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08/19/10 — Laurean case: Defense takes over

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Laurean case: Defense takes over

By Kenneth Fine
Published in News on August 19, 2010 1:46 PM

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News-Argus/MICHAEL BETTS

Ex-Marine Cesar Laurean, right, leaves a Wayne County courtroom Wednesday. After the prosecution rested its case in Laurean's trial on charges that he murdered Lance Cpl. Maria Lauterbach, two defense witnesses were called to the stand. Laurean's defense team is expected to begin presenting its case in earnest today.

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Marine Cpl. Taina Robles testifies for the defense Wednesday. Ms. Robles described the victim, Ms. Lauterbach, as an "habitual liar."

A forceful blow to the left side of Lance Cpl. Maria Lauterbach's head would have caused her to lose consciousness immediately.

Then, after a heartbeat or two, she was likely gone.

Dr. Thomas Clark III told those inside Courtroom No. 1 how the victim in the first-degree murder trial of ex-Marine Cesar Laurean died, as the prosecution, after his testimony, rested its case.

But before the expert pathologist took the stand Wednesday morning, the state questioned an FBI special agent about the manhunt for Laurean that took place in the hills of Mexico.

Steve Kling told the court he was the American agent charged with crossing the border to bring the defendant to justice in April 2008, months after Ms. Lauterbach went missing.

He testified that on April 9 of that year, he met with Mexican officials, who provided him with six officers to help him search for Laurean in a location about 10 hours from the U.S.-Mexico border -- a town where a pay phone and a cyber cafe, they believed, had been used by the defendant to contact family members.

After locating the phone and cafe that day, they set up surveillance, but after seeing no signs of Laurean, left the site at 9:30 p.m. to greet NCIS agents at a nearby airport.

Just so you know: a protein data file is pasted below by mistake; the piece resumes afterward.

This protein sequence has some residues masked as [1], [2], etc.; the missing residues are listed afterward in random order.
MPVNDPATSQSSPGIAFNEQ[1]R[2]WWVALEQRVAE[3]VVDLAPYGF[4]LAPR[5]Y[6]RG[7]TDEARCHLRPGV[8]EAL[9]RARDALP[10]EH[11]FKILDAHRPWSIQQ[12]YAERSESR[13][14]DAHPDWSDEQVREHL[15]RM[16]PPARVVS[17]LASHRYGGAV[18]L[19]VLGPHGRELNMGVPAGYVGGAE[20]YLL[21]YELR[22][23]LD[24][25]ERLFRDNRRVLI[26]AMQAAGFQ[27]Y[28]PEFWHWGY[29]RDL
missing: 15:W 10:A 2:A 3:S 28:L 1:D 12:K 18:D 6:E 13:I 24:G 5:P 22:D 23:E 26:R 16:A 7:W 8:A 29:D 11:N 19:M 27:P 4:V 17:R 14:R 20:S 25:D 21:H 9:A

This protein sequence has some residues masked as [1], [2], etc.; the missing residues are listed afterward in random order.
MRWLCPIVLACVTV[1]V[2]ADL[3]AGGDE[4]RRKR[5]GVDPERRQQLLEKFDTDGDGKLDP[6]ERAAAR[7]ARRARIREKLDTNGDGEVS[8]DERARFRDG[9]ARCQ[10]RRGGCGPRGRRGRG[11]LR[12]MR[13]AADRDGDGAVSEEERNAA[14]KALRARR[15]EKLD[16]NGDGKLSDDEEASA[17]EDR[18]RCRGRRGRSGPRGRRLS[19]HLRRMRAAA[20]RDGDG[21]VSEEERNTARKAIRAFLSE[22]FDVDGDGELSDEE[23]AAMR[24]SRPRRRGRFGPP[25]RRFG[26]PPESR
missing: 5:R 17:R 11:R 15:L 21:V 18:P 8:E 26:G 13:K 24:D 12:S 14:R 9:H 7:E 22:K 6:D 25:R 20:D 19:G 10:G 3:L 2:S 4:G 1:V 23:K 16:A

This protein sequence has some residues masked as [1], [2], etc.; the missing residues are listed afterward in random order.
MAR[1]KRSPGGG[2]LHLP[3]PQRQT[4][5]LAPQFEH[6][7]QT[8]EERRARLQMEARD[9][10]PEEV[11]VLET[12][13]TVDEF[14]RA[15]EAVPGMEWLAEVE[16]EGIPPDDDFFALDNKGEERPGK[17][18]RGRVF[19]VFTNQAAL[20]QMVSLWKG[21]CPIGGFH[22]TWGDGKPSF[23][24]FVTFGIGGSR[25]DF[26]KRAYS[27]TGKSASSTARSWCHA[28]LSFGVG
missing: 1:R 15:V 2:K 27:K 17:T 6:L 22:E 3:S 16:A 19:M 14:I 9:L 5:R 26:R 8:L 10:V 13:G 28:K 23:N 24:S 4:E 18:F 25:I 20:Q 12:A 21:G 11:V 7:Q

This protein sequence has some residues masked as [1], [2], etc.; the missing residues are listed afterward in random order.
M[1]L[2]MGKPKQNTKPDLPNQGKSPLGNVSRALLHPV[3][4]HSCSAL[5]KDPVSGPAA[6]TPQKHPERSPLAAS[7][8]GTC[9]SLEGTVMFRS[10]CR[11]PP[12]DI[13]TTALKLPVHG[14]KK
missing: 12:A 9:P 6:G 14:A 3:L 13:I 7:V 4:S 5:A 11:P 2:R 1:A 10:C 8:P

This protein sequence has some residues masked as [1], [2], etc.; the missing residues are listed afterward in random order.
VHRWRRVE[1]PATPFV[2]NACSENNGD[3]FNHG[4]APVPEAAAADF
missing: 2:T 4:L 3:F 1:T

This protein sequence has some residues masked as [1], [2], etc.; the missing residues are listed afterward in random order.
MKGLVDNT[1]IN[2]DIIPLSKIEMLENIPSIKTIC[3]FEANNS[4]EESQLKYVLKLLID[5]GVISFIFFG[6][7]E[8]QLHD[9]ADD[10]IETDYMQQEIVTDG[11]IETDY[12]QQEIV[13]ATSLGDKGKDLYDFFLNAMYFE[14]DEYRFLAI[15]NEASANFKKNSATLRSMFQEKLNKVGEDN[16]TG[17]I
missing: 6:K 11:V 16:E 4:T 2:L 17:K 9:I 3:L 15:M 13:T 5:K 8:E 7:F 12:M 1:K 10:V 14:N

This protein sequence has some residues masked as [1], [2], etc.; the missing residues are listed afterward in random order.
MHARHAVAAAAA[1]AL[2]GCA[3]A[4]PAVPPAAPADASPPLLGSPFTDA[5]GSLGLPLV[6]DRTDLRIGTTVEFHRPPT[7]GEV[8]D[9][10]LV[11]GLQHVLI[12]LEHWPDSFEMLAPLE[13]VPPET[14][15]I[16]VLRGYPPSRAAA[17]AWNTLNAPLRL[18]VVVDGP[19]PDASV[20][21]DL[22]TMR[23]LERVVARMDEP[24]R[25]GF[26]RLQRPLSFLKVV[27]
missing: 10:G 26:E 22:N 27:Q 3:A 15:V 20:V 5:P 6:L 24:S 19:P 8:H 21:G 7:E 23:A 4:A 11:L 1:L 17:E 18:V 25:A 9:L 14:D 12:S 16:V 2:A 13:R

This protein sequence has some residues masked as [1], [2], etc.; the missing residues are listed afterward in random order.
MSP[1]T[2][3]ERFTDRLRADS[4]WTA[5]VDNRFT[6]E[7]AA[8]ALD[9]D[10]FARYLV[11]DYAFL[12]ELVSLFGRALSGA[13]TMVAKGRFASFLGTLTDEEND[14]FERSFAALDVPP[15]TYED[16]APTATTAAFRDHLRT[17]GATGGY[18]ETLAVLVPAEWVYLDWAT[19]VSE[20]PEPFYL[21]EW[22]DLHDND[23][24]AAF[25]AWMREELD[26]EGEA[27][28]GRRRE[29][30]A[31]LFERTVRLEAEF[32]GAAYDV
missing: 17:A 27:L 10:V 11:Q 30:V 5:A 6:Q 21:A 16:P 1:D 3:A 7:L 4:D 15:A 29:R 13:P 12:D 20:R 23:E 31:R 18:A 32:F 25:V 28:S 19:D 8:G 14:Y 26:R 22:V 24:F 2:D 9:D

The following day, Kling told the court, the team decided to become "more aggressive" in its search for its fugitive -- asking owners of the nearby shops if they had seen him.

The agents were informed Laurean had been residing in one of the small towns a few miles away, so the team traveled there and tried to meet with the "village elder."

But as they waited, Kling continued, they saw Laurean approaching.

"At first we weren't sure it was him," the agent said. "He was a lot thinner ... had a beard, a baseball cap."

As the man got closer, however, they made what they believed to be a positive identification of the fugitive.

And so, Kling said, they gave chase.

Moments later, Laurean was apprehended.

"He lifted up his shirt sleeve and there was the tattoo," Kling said. "A very distinct phoenix tattoo."

But the man acted confused -- talking in Spanish, saying things like "What's going on? What's happening?" the agent told the court.

Kling testified he responded, "Cesar, your tattoo doesn't lie. You're caught," and, ultimately, Laurean was taken into custody and accompanied to Mexico City to await formal extradition back to the U.S.

During cross-examination, Kling confirmed for defense attorney Dick McNeil that he received information about Laurean's location by using analysis of phone calls and the Internet.

Prosecutors then called their final witness, the man who performed the autopsy on Ms. Lauterbach's charred remains.

A senior pathologist at the N.C. Office of the Chief Medical Examiner in Chapel Hill, Clark told the court just what he and his staff found.